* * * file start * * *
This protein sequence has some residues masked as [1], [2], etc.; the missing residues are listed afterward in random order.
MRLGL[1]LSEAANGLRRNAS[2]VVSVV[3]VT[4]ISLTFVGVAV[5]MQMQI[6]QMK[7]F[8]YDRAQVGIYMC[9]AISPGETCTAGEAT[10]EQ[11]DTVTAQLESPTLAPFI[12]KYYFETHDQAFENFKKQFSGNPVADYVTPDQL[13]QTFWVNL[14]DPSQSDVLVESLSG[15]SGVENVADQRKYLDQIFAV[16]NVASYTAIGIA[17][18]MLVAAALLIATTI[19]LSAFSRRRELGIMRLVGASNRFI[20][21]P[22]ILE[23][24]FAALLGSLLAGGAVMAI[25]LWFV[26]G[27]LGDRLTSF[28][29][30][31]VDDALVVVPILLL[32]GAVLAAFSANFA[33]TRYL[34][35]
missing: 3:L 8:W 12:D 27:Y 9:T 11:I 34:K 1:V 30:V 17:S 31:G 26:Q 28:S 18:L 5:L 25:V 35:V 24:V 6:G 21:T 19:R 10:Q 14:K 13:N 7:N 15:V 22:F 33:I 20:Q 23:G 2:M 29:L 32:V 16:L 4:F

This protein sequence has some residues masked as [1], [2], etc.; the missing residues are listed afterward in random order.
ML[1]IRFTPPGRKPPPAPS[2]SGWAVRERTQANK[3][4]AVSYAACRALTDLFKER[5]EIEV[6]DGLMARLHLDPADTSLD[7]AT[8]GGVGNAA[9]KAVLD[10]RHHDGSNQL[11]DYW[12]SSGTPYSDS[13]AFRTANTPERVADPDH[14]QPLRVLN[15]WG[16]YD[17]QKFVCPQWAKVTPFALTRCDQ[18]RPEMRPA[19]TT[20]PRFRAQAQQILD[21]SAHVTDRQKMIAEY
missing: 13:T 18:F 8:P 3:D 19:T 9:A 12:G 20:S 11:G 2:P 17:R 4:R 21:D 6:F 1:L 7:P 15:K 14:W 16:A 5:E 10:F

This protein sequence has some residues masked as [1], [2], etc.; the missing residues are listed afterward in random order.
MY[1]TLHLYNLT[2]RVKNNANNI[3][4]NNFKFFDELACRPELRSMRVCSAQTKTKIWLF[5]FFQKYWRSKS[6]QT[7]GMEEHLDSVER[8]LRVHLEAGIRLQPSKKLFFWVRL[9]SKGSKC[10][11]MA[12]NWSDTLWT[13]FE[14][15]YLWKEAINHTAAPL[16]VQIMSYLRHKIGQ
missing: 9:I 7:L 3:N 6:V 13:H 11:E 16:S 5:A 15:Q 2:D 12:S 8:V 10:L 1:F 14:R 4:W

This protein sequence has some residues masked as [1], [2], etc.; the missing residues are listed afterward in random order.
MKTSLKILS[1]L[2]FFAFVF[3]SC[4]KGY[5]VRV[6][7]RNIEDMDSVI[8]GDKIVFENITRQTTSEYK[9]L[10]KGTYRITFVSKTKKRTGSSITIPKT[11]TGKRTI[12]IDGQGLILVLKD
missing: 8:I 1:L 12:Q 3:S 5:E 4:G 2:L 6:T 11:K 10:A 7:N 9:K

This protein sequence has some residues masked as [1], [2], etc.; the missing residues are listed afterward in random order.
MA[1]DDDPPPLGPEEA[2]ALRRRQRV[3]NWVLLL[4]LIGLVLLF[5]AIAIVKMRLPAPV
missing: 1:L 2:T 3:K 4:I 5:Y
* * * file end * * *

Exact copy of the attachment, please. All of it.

This protein sequence has some residues masked as [1], [2], etc.; the missing residues are listed afterward in random order.
MRLGL[1]LSEAANGLRRNAS[2]VVSVV[3]VT[4]ISLTFVGVAV[5]MQMQI[6]QMK[7]F[8]YDRAQVGIYMC[9]AISPGETCTAGEAT[10]EQ[11]DTVTAQLESPTLAPFI[12]KYYFETHDQAFENFKKQFSGNPVADYVTPDQL[13]QTFWVNL[14]DPSQSDVLVESLSG[15]SGVENVADQRKYLDQIFAV[16]NVASYTAIGIA[17][18]MLVAAALLIATTI[19]LSAFSRRRELGIMRLVGASNRFI[20][21]P[22]ILE[23][24]FAALLGSLLAGGAVMAI[25]LWFV[26]G[27]LGDRLTSF[28][29][30][31]VDDALVVVPILLL[32]GAVLAAFSANFA[33]TRYL[34][35]
missing: 3:L 8:W 12:D 27:Y 9:T 11:I 34:K 1:V 30:V 17:S 31:G 26:Q 28:S 18:L 5:L 25:V 35:V 24:V 6:G 21:T 19:R 10:Q 14:K 13:N 7:N 15:V 22:F 33:I 20:Q 23:G 2:M 29:L 32:V 16:L 4:F

This protein sequence has some residues masked as [1], [2], etc.; the missing residues are listed afterward in random order.
ML[1]IRFTPPGRKPPPAPS[2]SGWAVRERTQANK[3][4]AVSYAACRALTDLFKER[5]EIEV[6]DGLMARLHLDPADTSLD[7]AT[8]GGVGNAA[9]KAVLD[10]RHHDGSNQL[11]DYW[12]SSGTPYSDS[13]AFRTANTPERVADPDH[14]QPLRVLN[15]WG[16]YD[17]QKFVCPQWAKVTPFALTRCDQ[18]RPEMRPA[19]TT[20]PRFRAQAQQILD[21]SAHVTDRQKMIAEY
missing: 13:T 18:F 8:P 3:D 19:T 9:A 12:G 20:S 11:G 2:P 17:R 4:R 21:D 6:F 1:L 7:P 15:K 14:W 16:A 5:E 10:F

This protein sequence has some residues masked as [1], [2], etc.; the missing residues are listed afterward in random order.
MY[1]TLHLYNLT[2]RVKNNANNI[3][4]NNFKFFDELACRPELRSMRVCSAQTKTKIWLF[5]FFQKYWRSKS[6]QT[7]GMEEHLDSVER[8]LRVHLEAGIRLQPSKKLFFWVRL[9]SKGSKC[10][11]MA[12]NWSDTLWT[13]FE[14][15]YLWKEAINHTAAPL[16]VQIMSYLRHKIGQ
missing: 9:I 7:L 3:N 6:V 13:H 11:E 16:S 5:A 15:Q 2:D 12:S 8:V 10:L 1:F 14:R 4:W

This protein sequence has some residues masked as [1], [2], etc.; the missing residues are listed afterward in random order.
MKTSLKILS[1]L[2]FFAFVF[3]SC[4]KGY[5]VRV[6][7]RNIEDMDSVI[8]GDKIVFENITRQTTSEYK[9]L[10]KGTYRITFVSKTKKRTGSSITIPKT[11]TGKRTI[12]IDGQGLILVLKD
missing: 8:I 1:L 12:Q 3:S 5:E 4:G 2:L 6:T 11:K 10:A 7:N 9:K

This protein sequence has some residues masked as [1], [2], etc.; the missing residues are listed afterward in random order.
MA[1]DDDPPPLGPEEA[2]ALRRRQRV[3]NWVLLL[4]LIGLVLLF[5]AIAIVKMRLPAPV
missing: 1:L 2:T 3:K 4:I 5:Y